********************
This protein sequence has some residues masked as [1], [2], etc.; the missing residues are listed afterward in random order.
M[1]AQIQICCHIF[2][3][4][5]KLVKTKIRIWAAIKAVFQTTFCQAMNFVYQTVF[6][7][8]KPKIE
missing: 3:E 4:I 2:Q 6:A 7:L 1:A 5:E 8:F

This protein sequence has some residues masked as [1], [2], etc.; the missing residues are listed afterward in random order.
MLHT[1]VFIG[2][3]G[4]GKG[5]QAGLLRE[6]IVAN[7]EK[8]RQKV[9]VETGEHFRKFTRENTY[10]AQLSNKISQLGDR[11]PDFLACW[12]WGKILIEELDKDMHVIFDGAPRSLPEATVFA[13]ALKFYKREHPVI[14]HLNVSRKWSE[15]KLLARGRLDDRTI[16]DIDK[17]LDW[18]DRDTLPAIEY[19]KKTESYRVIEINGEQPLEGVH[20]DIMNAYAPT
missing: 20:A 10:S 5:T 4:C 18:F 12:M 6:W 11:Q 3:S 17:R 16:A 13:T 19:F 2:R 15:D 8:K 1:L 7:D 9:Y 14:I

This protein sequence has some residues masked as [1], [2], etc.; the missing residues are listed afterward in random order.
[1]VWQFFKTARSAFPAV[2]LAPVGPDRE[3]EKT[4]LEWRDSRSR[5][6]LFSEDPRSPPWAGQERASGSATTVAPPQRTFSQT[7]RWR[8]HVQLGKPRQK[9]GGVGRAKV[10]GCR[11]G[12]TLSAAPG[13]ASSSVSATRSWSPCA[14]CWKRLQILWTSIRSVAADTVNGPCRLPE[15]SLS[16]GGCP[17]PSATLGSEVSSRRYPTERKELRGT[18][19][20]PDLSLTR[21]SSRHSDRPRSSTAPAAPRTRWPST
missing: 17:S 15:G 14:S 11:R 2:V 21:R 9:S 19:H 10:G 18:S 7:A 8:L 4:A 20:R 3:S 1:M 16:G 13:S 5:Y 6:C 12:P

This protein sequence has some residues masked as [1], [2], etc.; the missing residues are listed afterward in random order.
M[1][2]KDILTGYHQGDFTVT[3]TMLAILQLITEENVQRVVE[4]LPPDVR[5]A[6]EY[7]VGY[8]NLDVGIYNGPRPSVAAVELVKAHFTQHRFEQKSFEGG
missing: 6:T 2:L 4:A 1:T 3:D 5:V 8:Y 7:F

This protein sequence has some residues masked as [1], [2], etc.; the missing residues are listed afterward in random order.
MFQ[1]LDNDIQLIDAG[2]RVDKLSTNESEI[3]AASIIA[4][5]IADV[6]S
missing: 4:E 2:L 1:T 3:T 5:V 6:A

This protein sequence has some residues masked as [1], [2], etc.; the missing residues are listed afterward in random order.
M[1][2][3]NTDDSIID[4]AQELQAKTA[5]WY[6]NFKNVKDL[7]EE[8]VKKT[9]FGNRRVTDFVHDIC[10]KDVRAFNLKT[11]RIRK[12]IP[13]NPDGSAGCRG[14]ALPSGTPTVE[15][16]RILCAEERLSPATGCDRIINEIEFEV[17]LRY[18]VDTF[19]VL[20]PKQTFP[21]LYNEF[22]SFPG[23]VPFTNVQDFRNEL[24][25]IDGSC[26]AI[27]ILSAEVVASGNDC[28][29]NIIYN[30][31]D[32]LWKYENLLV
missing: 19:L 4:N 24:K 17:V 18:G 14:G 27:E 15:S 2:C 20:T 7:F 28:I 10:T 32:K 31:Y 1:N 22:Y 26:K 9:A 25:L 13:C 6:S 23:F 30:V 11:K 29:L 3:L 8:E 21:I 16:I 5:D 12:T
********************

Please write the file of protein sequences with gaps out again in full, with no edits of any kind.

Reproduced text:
This protein sequence has some residues masked as [1], [2], etc.; the missing residues are listed afterward in random order.
M[1]AQIQICCHIF[2][3][4][5]KLVKTKIRIWAAIKAVFQTTFCQAMNFVYQTVF[6][7][8]KPKIE
missing: 3:E 4:I 2:Q 6:A 7:L 1:A 5:E 8:F

This protein sequence has some residues masked as [1], [2], etc.; the missing residues are listed afterward in random order.
MLHT[1]VFIG[2][3]G[4]GKG[5]QAGLLRE[6]IVAN[7]EK[8]RQKV[9]VETGEHFRKFTRENTY[10]AQLSNKISQLGDR[11]PDFLACW[12]WGKILIEELDKDMHVIFDGAPRSLPEATVFA[13]ALKFYKREHPVI[14]HLNVSRKWSE[15]KLLARGRLDDRTI[16]DIDK[17]LDW[18]DRDTLPAIEY[19]KKTESYRVIEINGEQPLEGVH[20]DIMNAYAPT
missing: 20:A 10:S 5:T 4:C 18:F 12:M 6:W 11:Q 3:S 17:R 16:A 13:T 19:F 2:R 15:D 8:K 1:L 7:D 9:Y 14:I

This protein sequence has some residues masked as [1], [2], etc.; the missing residues are listed afterward in random order.
[1]VWQFFKTARSAFPAV[2]LAPVGPDRE[3]EKT[4]LEWRDSRSR[5][6]LFSEDPRSPPWAGQERASGSATTVAPPQRTFSQT[7]RWR[8]HVQLGKPRQK[9]GGVGRAKV[10]GCR[11]G[12]TLSAAPG[13]ASSSVSATRSWSPCA[14]CWKRLQILWTSIRSVAADTVNGPCRLPE[15]SLS[16]GGCP[17]PSATLGSEVSSRRYPTERKELRGT[18][19][20]PDLSLTR[21]SSRHSDRPRSSTAPAAPRTRWPST
missing: 17:S 15:G 14:S 11:R 2:V 21:R 9:S 19:H 10:G 18:S 7:A 8:L 4:A 20:R 3:S 1:M 16:G 13:S 5:Y 6:C 12:P

This protein sequence has some residues masked as [1], [2], etc.; the missing residues are listed afterward in random order.
M[1][2]KDILTGYHQGDFTVT[3]TMLAILQLITEENVQRVVE[4]LPPDVR[5]A[6]EY[7]VGY[8]NLDVGIYNGPRPSVAAVELVKAHFTQHRFEQKSFEGG
missing: 6:T 2:L 4:A 1:T 3:D 5:V 8:Y 7:F

This protein sequence has some residues masked as [1], [2], etc.; the missing residues are listed afterward in random order.
MFQ[1]LDNDIQLIDAG[2]RVDKLSTNESEI[3]AASIIA[4][5]IADV[6]S
missing: 4:E 2:L 1:T 3:T 5:V 6:A

This protein sequence has some residues masked as [1], [2], etc.; the missing residues are listed afterward in random order.
M[1][2][3]NTDDSIID[4]AQELQAKTA[5]WY[6]NFKNVKDL[7]EE[8]VKKT[9]FGNRRVTDFVHDIC[10]KDVRAFNLKT[11]RIRK[12]IP[13]NPDGSAGCRG[14]ALPSGTPTVE[15][16]RILCAEERLSPATGCDRIINEIEFEV[17]LRY[18]VDTF[19]VL[20]PKQTFP[21]LYNEF[22]SFPG[23]VPFTNVQDFRNEL[24][25]IDGSC[26]AI[27]ILSAEVVASGNDC[28][29]NIIYN[30][31]D[32]LWKYENLLV
missing: 19:L 4:N 24:K 17:V 18:G 14:G 27:E 15:S 2:C 20:T 7:F 28:I 10:T 32:K 31:Y 1:N 22:Y 26:K 9:A 25:L 13:C 6:S 23:F 30:V 11:K 29:L 3:L 8:E 21:I 16:I 5:D 12:T